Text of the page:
LEXINGTON, Ky. (Feb. 25, 2014) — Kentucky will both benefit from and make important contributions to Detroit's new, $148 million light-materials manufacturing institute, announced today by President Barack Obama.
The American Lightweight Materials Manufacturing Innovation Institute (ALMMII) will receive $70 million in Department of Defense funding, with $78 million in matching support from a public-private consortium, including more than $4 million from Kentucky.
ALMMII is charged with developing and deploying advanced lightweight materials manufacturing technologies, and implementing education and training programs to prepare the workforce. The institute is one of three to be created as part of the National Network of Manufacturing Innovation, a White House initiative founded to help U.S. manufacturers employ leading-edge technology to become more competitive.
The ALMMII proposal was selected through a competitive process conducted by the U.S. Navy’s Office of Naval Research. Sen. Mitch McConnell, who strongly supported the proposal, said today's announcement was "great news" for the Commonwealth.
"This grant will help support domestic manufacturing and research jobs in Kentucky, and will lead to significant developments in manufacturing technology that may have positive applications for the U.S. military," McConnell said.
Kentucky, with its strong aluminum manufacturing base, also stands to benefit from education and training programs developed by the institute, says John Walz, dean of the University of Kentucky College of Engineering.
"This is a great opportunity for the college and for the university, to be a significant partner in a project of this scale and of this importance," Walz said. "Our participation in ALMMII will produce dividends, for the university, for the partnership and for the Commonwealth."
UK will also contribute to, and benefit from, collaborative research and development projects through the institute, said Yang-Tse Cheng, Frank J. Derbyshire Professor of Materials Science and one of the participating faculty members.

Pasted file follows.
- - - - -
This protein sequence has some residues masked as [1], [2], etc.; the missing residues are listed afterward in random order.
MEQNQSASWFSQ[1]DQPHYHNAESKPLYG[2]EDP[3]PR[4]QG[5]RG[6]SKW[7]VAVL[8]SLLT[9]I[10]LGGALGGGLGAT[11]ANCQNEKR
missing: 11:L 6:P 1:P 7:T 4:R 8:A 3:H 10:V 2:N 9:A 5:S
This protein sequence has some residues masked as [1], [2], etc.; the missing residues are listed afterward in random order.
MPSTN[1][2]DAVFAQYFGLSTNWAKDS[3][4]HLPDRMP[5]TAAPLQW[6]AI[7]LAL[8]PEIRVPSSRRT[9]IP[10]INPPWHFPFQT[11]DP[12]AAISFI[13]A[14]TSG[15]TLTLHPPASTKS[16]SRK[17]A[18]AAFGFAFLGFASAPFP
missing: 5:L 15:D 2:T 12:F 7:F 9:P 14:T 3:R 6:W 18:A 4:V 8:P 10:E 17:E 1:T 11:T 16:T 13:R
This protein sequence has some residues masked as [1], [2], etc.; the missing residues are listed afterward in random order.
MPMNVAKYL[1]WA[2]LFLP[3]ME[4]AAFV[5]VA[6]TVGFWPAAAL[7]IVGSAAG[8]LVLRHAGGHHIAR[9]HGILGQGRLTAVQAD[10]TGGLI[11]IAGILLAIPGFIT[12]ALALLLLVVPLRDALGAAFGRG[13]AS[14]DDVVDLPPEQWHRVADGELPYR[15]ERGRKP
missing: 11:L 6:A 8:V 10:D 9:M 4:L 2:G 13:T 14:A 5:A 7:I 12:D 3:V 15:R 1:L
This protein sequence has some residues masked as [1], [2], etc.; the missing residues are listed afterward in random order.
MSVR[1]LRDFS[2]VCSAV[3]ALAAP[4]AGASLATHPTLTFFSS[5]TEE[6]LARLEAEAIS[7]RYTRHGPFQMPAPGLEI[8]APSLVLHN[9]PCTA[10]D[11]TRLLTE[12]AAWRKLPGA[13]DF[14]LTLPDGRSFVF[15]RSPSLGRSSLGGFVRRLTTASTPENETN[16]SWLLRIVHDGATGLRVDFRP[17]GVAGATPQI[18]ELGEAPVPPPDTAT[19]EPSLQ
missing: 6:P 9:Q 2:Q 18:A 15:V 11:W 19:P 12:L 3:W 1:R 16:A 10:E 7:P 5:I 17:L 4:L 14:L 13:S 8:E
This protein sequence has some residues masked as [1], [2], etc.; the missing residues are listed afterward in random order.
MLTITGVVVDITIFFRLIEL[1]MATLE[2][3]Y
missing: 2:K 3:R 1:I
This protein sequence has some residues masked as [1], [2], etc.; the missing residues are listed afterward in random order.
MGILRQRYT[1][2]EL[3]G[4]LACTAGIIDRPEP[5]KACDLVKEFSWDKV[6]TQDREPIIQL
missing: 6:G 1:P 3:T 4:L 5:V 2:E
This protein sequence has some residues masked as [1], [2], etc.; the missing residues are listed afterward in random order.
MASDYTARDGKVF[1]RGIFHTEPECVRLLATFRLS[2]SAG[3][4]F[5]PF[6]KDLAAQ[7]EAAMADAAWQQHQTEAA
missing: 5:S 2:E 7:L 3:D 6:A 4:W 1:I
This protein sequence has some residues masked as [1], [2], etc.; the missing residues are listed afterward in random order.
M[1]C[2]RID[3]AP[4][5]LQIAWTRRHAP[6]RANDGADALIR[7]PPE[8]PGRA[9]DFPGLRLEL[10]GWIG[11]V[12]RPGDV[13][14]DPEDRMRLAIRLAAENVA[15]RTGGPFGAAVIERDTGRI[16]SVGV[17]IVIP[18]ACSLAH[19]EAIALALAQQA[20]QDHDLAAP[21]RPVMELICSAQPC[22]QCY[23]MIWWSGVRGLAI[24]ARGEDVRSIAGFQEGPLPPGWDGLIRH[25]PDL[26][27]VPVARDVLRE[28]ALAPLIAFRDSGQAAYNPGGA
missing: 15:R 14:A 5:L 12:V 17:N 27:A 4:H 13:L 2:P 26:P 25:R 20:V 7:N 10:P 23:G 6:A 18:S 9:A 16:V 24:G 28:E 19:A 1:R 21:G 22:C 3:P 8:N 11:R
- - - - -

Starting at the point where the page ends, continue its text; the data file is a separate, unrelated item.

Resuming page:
Faculty members will contribute to various projects that are vitally important to Kentucky, and to the United States as a whole, through the Center for Aluminum Technology, Institute for Sustainable Manufacturing, and Department of Chemical and Materials Engineering. These collaborative research projects will also help enhance UK's research and development capabilities in lightweight metals, Cheng said.
UK President Eli Capilouto said UK's participation would help to advance the university's mission in a number of ways.
“UK’s partnership in this institute engages our human capital and intellectual curiosity in collaborative and creative scholarship,” Capilouto said. “Our role will support research and development in ways that are significant to education we provide, industries we support in our state and the economic competitiveness of our nation.”
UK is one of nine universities that have joined with 34 private companies and 17 other organizations in the public-private consortium, which was initiated by the Ohio-based tech nonprofit group EWI along with the University of Michigan and The Ohio State University.
UK's portion of the cost-sharing, $2 million, will come in the form of in-kind support from the UK College of Engineering over the next five years, including access to specialized high-tech equipment at its Center for Aluminum Technology and faculty participation in various projects.
Additional cash and in-kind contributions will come from Kentucky's Department of Workforce Investment, the Kentucky Community and Technical College System, and the state's Cabinet for Economic Development.
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